• Backup: Regularly make copies or backups of your records in case the original documents are lost or damaged. 

Review and Compare 

  • Pay Stubs: Compare your documented hours to your pay stubs to ensure all hours worked are accounted for and properly compensated. 
  • Discrepancies: Note any discrepancies between your records and your pay stubs, and address them as soon as possible with your HR department. 

Keep Everything 

  • Documentation Storage: Store all your documented hours, logs, emails or communications regarding your work hours, and pay stubs in a secure place for at least the duration of your employment plus the statute of limitations period for wage claims in your state. 
  • Privacy: Ensure that your records are kept private. Personal documentation should be for your eyes only or those of your legal counsel if it comes to a claim. 

3. File a Complaint with Your HR Department 

Present your concerns and records to your employer, typically through the HR department. They may address the oversight or clarify your employment classification. 

4. Seek Legal Counsel 

If resolving the issue with HR doesn’t bring satisfaction, it’s time to consult a wage firm with expertise in employment law and the FLSA. A skilled wage and hour firm like Cilenti & Cooper, PLLC will assist you in several ways: 

  • Expertise in Wage Laws: Professionals well-versed in state and federal labor laws offer a considerable advantage. 
  • Negotiation Skills: A lawyer can manage negotiations with employers, often achieving better outcomes. 
  • Litigation Experience: If the case goes to court, having experienced legal representation is invaluable. 
  • No-Retaliatory Shields: With a lawyer by your side, employers are less likely to engage in any form of intimidation. 

A wage and hour firm knowledgeable in federal and state labor laws, like Cilenti & Cooper, PLLC, can be the key to receiving your unpaid overtime. We can ensure that your claim is solid and timely, adhering to both state and federal laws. We understand the intricacies of wage and hour directives, navigate through the exemptions, and clear the fog around complex employment designations.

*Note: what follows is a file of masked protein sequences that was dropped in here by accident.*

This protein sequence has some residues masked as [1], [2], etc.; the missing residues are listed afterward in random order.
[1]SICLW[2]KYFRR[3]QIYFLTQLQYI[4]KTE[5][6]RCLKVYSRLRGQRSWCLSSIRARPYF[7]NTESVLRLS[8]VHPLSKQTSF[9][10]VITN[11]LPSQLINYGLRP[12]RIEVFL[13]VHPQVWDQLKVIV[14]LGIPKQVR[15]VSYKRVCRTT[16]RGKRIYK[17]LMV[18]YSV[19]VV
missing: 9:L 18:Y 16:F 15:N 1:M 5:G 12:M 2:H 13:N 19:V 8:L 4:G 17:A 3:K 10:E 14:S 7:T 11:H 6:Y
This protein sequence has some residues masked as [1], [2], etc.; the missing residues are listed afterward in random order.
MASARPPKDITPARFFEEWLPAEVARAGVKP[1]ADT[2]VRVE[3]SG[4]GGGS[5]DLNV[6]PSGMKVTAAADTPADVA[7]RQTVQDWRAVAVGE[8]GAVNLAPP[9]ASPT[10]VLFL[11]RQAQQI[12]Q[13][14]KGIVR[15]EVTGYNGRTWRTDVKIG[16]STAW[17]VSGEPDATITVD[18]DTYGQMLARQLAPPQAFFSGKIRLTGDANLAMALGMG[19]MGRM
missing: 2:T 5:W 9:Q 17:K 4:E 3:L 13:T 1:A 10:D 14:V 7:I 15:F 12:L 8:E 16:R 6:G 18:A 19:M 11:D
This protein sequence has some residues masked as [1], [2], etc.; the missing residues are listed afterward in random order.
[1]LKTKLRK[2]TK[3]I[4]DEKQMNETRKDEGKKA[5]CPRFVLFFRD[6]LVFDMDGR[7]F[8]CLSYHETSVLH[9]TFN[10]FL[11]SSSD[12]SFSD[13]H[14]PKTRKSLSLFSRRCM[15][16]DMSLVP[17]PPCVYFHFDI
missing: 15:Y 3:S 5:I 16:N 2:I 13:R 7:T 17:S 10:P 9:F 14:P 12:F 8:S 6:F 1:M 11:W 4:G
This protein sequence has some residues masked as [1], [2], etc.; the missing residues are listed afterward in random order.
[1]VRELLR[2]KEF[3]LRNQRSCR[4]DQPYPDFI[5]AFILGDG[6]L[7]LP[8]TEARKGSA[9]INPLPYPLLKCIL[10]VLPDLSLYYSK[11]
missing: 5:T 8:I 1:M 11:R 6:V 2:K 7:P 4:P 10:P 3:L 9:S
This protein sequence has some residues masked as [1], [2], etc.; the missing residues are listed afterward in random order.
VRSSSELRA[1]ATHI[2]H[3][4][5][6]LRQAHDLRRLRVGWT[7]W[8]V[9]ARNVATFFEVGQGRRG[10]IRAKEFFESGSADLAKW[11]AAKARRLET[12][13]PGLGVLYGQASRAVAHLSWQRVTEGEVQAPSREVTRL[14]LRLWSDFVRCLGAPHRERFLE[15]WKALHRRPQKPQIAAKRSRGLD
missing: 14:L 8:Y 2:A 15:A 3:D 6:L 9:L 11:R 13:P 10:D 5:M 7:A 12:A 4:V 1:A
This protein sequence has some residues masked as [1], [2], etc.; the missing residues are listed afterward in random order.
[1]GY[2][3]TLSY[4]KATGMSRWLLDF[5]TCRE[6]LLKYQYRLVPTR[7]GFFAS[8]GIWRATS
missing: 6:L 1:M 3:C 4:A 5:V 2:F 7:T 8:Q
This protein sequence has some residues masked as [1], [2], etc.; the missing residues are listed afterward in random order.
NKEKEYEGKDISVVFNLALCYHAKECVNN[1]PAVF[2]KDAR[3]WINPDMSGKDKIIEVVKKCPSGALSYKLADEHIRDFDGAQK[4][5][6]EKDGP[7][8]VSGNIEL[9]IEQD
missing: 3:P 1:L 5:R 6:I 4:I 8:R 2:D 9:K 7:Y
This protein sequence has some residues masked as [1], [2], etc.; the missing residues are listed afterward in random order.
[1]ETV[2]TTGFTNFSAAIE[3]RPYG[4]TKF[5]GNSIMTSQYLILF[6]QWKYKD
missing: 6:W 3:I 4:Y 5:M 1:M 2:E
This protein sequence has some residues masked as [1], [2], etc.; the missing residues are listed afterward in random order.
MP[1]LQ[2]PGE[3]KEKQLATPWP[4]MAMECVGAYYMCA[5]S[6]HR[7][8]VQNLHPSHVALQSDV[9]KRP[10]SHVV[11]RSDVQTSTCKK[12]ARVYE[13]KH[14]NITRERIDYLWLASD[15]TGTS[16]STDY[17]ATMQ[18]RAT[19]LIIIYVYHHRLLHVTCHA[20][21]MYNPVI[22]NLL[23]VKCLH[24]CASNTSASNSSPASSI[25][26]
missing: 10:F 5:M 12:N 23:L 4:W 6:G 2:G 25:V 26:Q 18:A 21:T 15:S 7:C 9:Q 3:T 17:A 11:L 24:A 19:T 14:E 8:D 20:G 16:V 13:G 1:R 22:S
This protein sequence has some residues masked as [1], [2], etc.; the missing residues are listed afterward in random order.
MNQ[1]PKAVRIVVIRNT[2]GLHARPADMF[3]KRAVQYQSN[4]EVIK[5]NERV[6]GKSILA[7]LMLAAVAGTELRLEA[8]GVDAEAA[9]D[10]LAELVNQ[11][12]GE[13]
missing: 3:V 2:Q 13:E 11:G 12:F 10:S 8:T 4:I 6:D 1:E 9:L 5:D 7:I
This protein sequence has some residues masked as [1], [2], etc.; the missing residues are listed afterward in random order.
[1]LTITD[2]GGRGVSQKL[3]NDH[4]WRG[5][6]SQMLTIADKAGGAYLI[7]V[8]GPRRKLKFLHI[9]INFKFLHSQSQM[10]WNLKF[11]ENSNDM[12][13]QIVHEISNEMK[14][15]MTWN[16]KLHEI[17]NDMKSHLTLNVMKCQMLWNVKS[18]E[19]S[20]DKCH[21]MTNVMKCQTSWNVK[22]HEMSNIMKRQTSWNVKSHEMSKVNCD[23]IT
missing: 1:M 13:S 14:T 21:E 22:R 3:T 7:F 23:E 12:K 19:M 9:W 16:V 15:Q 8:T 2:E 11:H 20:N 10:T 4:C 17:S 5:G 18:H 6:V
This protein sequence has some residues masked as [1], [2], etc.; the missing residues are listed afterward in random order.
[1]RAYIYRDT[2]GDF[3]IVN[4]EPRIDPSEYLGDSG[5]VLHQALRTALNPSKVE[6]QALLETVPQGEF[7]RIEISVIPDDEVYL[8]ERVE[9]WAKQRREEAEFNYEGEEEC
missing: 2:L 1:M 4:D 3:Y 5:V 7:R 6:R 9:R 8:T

• Efficient and Effective Recovery: Wage and hour firms expedite the process, moving you swiftly through the complexities of your case. 
  • Maximizing Your Reimbursement: Experienced lawyers know how to effectively argue for not just the unpaid overtime, but also for additional damages you may be entitled to. 
  • Minimizing Stress: Having a firm take the lead allows you to focus on your work and personal life, reducing the strain a legal process might impose. 
  • Protection of Your Rights: Lawyers will advocate fiercely for your rights, ensuring you receive fair treatment under the law. 

Working closely with a wage firm in New York like Cilenti & Cooper, PLLC, that is well-versed in FLSA and NY Labor Law brings a depth of experience and a proactive stance in recovering unpaid overtime. Our professionals have the specialized knowledge and resources to ensure you are compensated fairly for your work, often allowing for a smoother and more successful resolution. 


Recovering unpaid overtime in New York requires understanding your legal rights and knowing the steps to take. Partnering with a wage and hour firm experienced in the FLSA is usually your best bet. They can provide the requisite expertise, advocacy, and peace of mind to recover what you’re rightfully owed. 



Let us fight to recover the wages you have earned.

Recent Posts